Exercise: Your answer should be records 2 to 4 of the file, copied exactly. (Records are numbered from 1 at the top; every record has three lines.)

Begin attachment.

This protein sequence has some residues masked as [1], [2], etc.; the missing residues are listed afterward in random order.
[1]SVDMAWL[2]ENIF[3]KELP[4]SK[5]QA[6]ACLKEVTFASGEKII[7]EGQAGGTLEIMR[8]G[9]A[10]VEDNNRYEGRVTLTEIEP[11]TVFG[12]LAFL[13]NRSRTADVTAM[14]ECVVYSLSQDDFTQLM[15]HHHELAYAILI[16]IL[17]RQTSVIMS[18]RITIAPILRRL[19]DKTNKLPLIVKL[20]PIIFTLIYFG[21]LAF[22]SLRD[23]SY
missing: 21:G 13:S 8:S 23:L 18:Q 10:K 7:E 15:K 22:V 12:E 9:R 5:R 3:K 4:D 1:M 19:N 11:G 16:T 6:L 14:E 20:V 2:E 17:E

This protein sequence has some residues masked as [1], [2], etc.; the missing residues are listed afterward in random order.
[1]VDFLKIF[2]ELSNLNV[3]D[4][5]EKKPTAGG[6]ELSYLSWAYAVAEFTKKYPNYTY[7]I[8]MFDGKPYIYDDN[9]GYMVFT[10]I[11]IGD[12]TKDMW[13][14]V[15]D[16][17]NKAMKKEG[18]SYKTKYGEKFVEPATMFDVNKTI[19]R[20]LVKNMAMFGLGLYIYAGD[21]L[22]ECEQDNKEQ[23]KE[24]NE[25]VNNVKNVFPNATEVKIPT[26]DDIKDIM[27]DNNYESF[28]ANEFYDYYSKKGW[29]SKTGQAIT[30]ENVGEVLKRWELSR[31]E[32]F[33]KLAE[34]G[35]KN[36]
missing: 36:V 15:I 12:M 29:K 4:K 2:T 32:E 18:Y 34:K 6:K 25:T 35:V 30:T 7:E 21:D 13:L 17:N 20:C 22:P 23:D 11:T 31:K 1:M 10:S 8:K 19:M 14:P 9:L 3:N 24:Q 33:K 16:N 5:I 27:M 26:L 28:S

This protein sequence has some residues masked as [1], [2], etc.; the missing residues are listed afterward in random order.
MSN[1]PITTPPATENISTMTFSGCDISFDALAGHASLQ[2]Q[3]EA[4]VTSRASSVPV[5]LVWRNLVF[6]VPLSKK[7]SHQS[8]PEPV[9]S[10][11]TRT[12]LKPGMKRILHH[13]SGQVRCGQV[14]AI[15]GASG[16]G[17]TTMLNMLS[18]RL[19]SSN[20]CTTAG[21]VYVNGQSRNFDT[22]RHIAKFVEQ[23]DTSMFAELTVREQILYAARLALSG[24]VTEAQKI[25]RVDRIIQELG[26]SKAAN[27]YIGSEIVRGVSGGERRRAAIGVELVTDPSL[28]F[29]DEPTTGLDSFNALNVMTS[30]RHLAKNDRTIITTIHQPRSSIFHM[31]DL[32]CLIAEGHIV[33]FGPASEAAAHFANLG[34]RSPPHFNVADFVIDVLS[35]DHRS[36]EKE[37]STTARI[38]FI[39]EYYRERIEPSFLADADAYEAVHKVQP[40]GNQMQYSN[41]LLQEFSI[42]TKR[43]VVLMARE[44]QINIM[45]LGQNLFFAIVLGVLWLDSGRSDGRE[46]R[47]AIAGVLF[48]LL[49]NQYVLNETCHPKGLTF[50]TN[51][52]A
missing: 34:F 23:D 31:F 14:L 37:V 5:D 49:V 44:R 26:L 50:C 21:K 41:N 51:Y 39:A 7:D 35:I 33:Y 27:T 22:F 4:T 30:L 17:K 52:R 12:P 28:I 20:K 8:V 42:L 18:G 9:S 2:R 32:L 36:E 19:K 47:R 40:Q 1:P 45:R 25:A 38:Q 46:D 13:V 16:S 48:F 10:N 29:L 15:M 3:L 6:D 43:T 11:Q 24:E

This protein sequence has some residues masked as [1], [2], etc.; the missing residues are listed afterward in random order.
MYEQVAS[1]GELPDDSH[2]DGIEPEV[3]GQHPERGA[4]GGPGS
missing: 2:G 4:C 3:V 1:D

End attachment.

This protein sequence has some residues masked as [1], [2], etc.; the missing residues are listed afterward in random order.
[1]VDFLKIF[2]ELSNLNV[3]D[4][5]EKKPTAGG[6]ELSYLSWAYAVAEFTKKYPNYTY[7]I[8]MFDGKPYIYDDN[9]GYMVFT[10]I[11]IGD[12]TKDMW[13][14]V[15]D[16][17]NKAMKKEG[18]SYKTKYGEKFVEPATMFDVNKTI[19]R[20]LVKNMAMFGLGLYIYAGD[21]L[22]ECEQDNKEQ[23]KE[24]NE[25]VNNVKNVFPNATEVKIPT[26]DDIKDIM[27]DNNYESF[28]ANEFYDYYSKKGW[29]SKTGQAIT[30]ENVGEVLKRWELSR[31]E[32]F[33]KLAE[34]G[35]KN[36]
missing: 36:V 15:I 12:M 29:K 4:K 2:T 32:E 18:Y 34:K 6:K 25:T 35:V 30:T 7:E 21:D 13:L 17:N 20:C 22:P 23:D 11:T 31:K 1:M 10:S 8:K 19:M 14:P 9:L 3:N 24:Q 33:K 16:N 5:I 27:M 26:L 28:S

This protein sequence has some residues masked as [1], [2], etc.; the missing residues are listed afterward in random order.
MSN[1]PITTPPATENISTMTFSGCDISFDALAGHASLQ[2]Q[3]EA[4]VTSRASSVPV[5]LVWRNLVF[6]VPLSKK[7]SHQS[8]PEPV[9]S[10][11]TRT[12]LKPGMKRILHH[13]SGQVRCGQV[14]AI[15]GASG[16]G[17]TTMLNMLS[18]RL[19]SSN[20]CTTAG[21]VYVNGQSRNFDT[22]RHIAKFVEQ[23]DTSMFAELTVREQILYAARLALSG[24]VTEAQKI[25]RVDRIIQELG[26]SKAAN[27]YIGSEIVRGVSGGERRRAAIGVELVTDPSL[28]F[29]DEPTTGLDSFNALNVMTS[30]RHLAKNDRTIITTIHQPRSSIFHM[31]DL[32]CLIAEGHIV[33]FGPASEAAAHFANLG[34]RSPPHFNVADFVIDVLS[35]DHRS[36]EKE[37]STTARI[38]FI[39]EYYRERIEPSFLADADAYEAVHKVQP[40]GNQMQYSN[41]LLQEFSI[42]TKR[43]VVLMARE[44]QINIM[45]LGQNLFFAIVLGVLWLDSGRSDGRE[46]R[47]AIAGVLF[48]LL[49]NQYVLNETCHPKGLTF[50]TN[51][52]A
missing: 34:F 23:D 31:F 14:L 37:V 5:D 49:V 44:R 26:L 50:C 21:K 41:N 51:Y 39:A 7:D 35:I 33:Y 27:T 22:F 4:T 30:L 17:K 52:R 12:P 28:I 20:K 8:V 42:L 18:G 9:S 2:R 32:L 36:E 19:K 47:R 40:Q 1:P 45:R 25:A 38:Q 46:D 13:V 16:S 48:F 10:N 29:L 15:M 3:L 6:D 43:T 11:Q 24:E

This protein sequence has some residues masked as [1], [2], etc.; the missing residues are listed afterward in random order.
MYEQVAS[1]GELPDDSH[2]DGIEPEV[3]GQHPERGA[4]GGPGS
missing: 2:G 4:C 3:V 1:D